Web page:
A highway for war and peace: the secretory pathway in plant-microbe interactions.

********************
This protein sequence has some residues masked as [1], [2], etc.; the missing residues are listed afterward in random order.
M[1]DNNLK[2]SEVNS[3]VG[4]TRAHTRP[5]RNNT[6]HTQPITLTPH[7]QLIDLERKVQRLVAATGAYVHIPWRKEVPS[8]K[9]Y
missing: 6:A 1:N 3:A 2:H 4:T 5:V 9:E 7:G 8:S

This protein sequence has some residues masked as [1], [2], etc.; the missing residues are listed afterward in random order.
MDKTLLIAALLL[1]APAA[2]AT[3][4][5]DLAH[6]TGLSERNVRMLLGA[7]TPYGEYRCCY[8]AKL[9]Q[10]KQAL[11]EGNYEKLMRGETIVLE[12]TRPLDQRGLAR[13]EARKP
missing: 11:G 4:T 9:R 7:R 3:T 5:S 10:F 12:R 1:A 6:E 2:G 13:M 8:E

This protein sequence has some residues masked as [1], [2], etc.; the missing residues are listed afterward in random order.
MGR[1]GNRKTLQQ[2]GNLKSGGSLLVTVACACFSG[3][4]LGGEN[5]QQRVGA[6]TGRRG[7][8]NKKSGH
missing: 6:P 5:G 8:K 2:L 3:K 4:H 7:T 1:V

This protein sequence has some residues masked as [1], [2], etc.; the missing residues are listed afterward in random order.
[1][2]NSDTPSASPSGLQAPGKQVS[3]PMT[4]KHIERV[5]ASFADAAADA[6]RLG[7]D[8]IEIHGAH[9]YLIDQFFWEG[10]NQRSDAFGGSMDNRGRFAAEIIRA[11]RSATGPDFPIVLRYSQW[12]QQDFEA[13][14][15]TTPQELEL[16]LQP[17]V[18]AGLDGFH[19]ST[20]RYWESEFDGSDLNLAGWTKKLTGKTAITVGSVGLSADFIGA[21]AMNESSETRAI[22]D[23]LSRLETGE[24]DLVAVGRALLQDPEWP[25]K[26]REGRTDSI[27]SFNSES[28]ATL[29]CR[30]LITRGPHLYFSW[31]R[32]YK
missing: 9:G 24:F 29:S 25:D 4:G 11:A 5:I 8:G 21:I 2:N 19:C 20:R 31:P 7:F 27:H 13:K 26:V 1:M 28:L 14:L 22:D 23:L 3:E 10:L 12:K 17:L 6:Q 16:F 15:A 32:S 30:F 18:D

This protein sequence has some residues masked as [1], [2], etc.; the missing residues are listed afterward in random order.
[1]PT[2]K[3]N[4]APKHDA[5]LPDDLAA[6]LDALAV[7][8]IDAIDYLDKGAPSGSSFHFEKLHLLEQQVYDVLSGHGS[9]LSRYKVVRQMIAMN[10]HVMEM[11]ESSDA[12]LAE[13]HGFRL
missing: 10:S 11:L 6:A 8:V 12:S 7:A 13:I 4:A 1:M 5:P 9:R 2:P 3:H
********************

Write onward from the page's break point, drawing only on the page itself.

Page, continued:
Secretion of proteins and other molecules is the primary means by which a cell interacts with its surroundings. The overall organization of the secretory system is remarkably conserved among eukaryotes, and many of the components have been investigated in detail in animal models. Plant cells, because of their sessile lifestyle, are uniquely reliant on the secretory pathway to respond to changes in their environments, either abiotic, such as the absence of nutrients, or biotic, such as the presence of predators or pathogens. In particular, most plant pathogens are extracellular, which demands a robust and efficient host secretory system directed at the site of attack. Here, we present a summary of recent advances in our understanding of the molecular details of the secretory pathway during plant-microbe interactions. Secretion is required not only for the delivery of antimicrobial molecules, but also for the biogenesis of cell surface sensors to detect microbes. The deposition of extracellular material is important in the defense against classical bacterial pathogens as well as in the so-called 'non-host' resistance. Finally, boosting the protein secretion capacity is vital for avoiding infection as well as for achieving symbiosis, even though in the latter case, the microbes are engulfed in intracellular compartments. The emerging evidence indicates that secretion provides an essential interface between plant hosts and their associated microbial partners.
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